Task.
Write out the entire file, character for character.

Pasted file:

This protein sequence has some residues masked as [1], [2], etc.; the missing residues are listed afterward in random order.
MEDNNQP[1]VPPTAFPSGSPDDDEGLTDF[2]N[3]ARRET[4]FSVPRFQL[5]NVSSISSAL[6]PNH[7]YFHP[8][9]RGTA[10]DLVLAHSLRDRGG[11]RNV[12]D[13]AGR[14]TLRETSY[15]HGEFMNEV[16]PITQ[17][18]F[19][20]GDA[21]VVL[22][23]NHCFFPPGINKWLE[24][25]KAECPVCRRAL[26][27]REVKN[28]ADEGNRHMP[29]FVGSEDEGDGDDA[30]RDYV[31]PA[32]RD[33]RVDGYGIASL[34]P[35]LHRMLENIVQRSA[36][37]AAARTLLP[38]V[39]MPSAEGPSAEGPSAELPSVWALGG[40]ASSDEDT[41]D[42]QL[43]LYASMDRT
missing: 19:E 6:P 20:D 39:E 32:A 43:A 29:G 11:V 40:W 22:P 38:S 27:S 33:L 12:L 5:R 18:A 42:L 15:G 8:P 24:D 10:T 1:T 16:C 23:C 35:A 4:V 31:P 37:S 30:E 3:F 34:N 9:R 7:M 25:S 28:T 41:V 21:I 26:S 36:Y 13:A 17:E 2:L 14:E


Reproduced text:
This protein sequence has some residues masked as [1], [2], etc.; the missing residues are listed afterward in random order.
MEDNNQP[1]VPPTAFPSGSPDDDEGLTDF[2]N[3]ARRET[4]FSVPRFQL[5]NVSSISSAL[6]PNH[7]YFHP[8][9]RGTA[10]DLVLAHSLRDRGG[11]RNV[12]D[13]AGR[14]TLRETSY[15]HGEFMNEV[16]PITQ[17][18]F[19][20]GDA[21]VVL[22][23]NHCFFPPGINKWLE[24][25]KAECPVCRRAL[26][27]REVKN[28]ADEGNRHMP[29]FVGSEDEGDGDDA[30]RDYV[31]PA[32]RD[33]RVDGYGIASL[34]P[35]LHRMLENIVQRSA[36][37]AAARTLLP[38]V[39]MPSAEGPSAEGPSAELPSVWALGG[40]ASSDEDT[41]D[42]QL[43]LYASMDRT
missing: 19:E 6:P 20:D 39:E 32:A 43:A 29:G 11:V 40:W 22:P 38:S 27:S 33:L 12:L 5:R 18:A 42:L 15:G 8:P 24:D 10:T 1:T 16:C 23:C 35:A 4:V 31:P 37:S 30:E 3:F 34:N 9:R 7:M 25:S 28:T 41:V 21:I 26:S 36:Y 13:A 17:E 2:L 14:E